The meanings of "violently" and "traumatic nature"

In a 1983 case, American International Vacations v. MacBride, we considered the elements that must be present for a work-related incident to fit within the statutory definitions of "accident" and "injury."[14] In that case, we reasoned that the "violently" element of an accident is satisfied by "any cause efficient in producing a harmful result."[15] We also determined that the "traumatic nature" element of an injury was satisfied if the "violently" element of an accident was met.[16]

Now, 25 years later, Levinson argues that the MacBride explanations of "accident" and "injury" should be narrowed, in light of the neutrality rule. The neutrality rule, which was enacted in 1993, requires the interpretation of workers' compensation laws according to their plain meaning.[17] Under this rule, we have rejected tests derived from jurisdictions in which liberal construction is the law.[18] We have, however, continued to apply the pre-1993 construction of "accident" 385*385 and "injury."[19]

Although in MacBride we referred to our former policy of liberally construing workers' compensation laws in favor of the claimant, our interpretation of "violently" was also based upon the plain meaning of the statutes.[20] MacBride was decided 25 years ago, and although the Legislature enacted the neutrality rule 10 years after MacBride, at no point has it amended the statutory definitions of "accident" or "injury" in a way that alters the MacBride interpretations. Therefore, we presume that the Legislature approves of the MacBride interpretations,[21] and we conclude that the neutrality rule does not require us to overturn 25 years of precedent by redefining "accident" and "injury."

The appeals officer's industrial injury finding

Levinson argues that the opinion letters and medical records submitted to the appeals officer by Milko's doctors suggest that Milko's condition was caused by repetitive movement and, thus, was not the result of an injury by accident, as the appeals officer found. Levinson bases this argument on the fact that the opinion letters contain references to regular or repetitive actions.

As discussed above, to show that she suffered an injury by accident, Milko had to demonstrate that she experienced an accident — "(1) an unexpected or unforeseen event; (2) happening suddenly and violently; and (3) producing at the time objective symptoms of injury"[22] — that caused an injury — "[ (1) ] a sudden and tangible happening [ (2) ] of a traumatic nature, [ (3) ] producing an immediate or prompt result [ (4) ] which is established by medical evidence."[23] Milko presented evidence to the appeals officer establishing that a single event, reaching to lift a particularly heavy file, immediately caused her pain.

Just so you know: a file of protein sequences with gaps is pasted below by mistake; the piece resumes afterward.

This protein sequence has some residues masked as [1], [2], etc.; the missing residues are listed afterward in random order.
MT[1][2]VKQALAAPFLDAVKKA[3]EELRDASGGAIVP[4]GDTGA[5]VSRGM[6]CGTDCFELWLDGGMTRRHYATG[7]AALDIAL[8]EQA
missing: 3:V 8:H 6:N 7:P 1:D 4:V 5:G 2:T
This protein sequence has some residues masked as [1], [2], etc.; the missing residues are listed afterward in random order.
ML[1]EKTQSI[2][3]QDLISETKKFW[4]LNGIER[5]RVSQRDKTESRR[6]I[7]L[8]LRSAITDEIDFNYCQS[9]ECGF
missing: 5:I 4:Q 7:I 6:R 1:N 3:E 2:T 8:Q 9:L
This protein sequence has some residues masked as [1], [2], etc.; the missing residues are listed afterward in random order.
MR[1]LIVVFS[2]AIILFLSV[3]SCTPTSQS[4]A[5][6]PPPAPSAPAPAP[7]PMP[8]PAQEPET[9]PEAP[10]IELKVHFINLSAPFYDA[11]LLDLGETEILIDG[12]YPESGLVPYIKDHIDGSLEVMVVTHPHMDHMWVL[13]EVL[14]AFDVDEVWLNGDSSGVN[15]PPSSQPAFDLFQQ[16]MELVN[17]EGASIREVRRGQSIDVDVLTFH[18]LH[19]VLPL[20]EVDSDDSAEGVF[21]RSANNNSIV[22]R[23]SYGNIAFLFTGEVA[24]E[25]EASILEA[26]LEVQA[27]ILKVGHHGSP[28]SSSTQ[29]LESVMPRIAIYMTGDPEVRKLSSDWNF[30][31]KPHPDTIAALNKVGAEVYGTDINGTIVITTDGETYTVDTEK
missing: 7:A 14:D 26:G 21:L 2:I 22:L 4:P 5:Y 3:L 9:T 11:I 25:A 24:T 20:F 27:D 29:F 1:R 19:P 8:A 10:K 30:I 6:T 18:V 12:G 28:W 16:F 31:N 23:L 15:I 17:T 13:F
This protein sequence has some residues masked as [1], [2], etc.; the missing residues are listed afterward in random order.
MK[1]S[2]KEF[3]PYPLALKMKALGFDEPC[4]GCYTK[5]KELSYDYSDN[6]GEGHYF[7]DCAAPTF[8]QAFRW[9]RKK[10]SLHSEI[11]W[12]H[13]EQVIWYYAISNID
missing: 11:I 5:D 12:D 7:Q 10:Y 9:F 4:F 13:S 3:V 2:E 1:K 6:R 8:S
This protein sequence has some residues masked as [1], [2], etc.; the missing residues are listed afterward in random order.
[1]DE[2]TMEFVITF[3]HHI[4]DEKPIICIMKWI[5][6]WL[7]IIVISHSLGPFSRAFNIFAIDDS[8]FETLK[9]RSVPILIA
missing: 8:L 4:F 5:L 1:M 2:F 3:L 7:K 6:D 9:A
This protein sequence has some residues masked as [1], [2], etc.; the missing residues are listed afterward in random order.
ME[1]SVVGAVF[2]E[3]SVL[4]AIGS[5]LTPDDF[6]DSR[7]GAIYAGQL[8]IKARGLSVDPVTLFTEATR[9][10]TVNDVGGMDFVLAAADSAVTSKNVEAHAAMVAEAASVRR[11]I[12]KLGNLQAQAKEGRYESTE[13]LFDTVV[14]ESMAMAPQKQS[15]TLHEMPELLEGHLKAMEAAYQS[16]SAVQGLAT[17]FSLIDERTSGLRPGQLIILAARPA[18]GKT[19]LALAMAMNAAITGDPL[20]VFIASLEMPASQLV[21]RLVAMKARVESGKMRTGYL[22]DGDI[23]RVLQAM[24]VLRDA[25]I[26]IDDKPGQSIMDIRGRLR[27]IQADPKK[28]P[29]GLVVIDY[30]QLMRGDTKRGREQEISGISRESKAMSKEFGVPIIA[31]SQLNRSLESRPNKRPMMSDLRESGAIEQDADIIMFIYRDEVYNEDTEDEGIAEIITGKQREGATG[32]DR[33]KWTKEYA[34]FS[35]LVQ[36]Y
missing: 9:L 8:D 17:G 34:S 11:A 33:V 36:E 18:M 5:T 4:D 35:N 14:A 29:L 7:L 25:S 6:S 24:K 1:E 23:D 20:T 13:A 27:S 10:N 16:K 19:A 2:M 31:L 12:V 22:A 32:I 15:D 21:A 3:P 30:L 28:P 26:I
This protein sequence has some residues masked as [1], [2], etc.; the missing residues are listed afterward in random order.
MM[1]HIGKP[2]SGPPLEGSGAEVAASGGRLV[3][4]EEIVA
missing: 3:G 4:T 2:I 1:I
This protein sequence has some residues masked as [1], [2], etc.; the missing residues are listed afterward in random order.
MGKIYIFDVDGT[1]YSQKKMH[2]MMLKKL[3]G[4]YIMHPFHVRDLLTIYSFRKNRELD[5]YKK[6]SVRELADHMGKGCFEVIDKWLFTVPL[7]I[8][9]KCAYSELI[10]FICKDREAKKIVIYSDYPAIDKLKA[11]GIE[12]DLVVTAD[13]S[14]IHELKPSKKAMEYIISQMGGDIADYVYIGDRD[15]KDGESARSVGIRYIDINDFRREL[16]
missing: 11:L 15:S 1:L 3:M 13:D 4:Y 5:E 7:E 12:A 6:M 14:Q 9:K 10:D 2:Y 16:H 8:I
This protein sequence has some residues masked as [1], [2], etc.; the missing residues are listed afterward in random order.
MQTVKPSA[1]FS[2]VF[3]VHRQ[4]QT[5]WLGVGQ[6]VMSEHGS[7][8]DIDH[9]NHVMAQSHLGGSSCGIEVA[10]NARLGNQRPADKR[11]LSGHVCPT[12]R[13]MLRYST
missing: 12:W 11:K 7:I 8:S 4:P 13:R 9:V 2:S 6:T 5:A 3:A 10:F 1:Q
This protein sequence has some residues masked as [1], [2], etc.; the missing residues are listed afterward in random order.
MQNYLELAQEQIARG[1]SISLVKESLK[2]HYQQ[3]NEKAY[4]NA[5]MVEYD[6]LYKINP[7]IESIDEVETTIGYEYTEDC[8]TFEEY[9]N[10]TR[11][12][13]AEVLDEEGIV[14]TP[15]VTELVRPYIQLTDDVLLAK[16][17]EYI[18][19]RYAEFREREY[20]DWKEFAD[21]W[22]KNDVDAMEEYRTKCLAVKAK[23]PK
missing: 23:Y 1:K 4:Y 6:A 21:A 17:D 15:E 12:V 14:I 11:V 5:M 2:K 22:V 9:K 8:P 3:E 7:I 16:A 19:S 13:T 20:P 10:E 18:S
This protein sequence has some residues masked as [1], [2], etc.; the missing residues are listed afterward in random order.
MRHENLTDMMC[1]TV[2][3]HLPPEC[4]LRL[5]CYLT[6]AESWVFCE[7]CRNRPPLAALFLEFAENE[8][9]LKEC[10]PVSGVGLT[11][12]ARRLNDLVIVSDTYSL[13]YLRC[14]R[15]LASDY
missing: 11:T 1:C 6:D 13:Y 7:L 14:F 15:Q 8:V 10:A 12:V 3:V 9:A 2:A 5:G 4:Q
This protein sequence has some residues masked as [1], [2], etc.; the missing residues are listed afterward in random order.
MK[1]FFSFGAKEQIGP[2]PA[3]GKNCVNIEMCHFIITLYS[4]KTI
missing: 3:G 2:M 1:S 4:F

Because it was unforeseen that reaching to lift the file would cause Milko pain, the first prong of "accident" was met. It was capable of producing a harmful result, thus it happened suddenly and violently, because it caused her pain and ultimately resulted in a cervical disk disorder. Finally, her immediate pain was an objective symptom of injury. Therefore, substantial evidence supports the appeals officer's finding that Milko suffered an accident. Further, substantial evidence supports the appeals officer's finding that Milko suffered an injury because Milko adduced medical evidence showing a sudden and tangible happening, traumatic in nature because it was capable of producing a harmful result, that produced an immediate result in Milko's cervical vertebrae, later diagnosed as cervical disk disorder; thus, substantial medical evidence established an injury.

While the medical reporting referred to repetitive motion, it also opined that her injury was caused by a single event; it is not the role of this court to reweigh the evidence, only to determine whether a reasonable person could have concluded, based on the evidence presented, that Milko suffered an accidental injury. Here, the appeals officer relied on the medical experts' opinions and Milko's testimony. Although the evidence might be inconsistent, a reasonable person could have concluded that Milko suffered an injury by accident.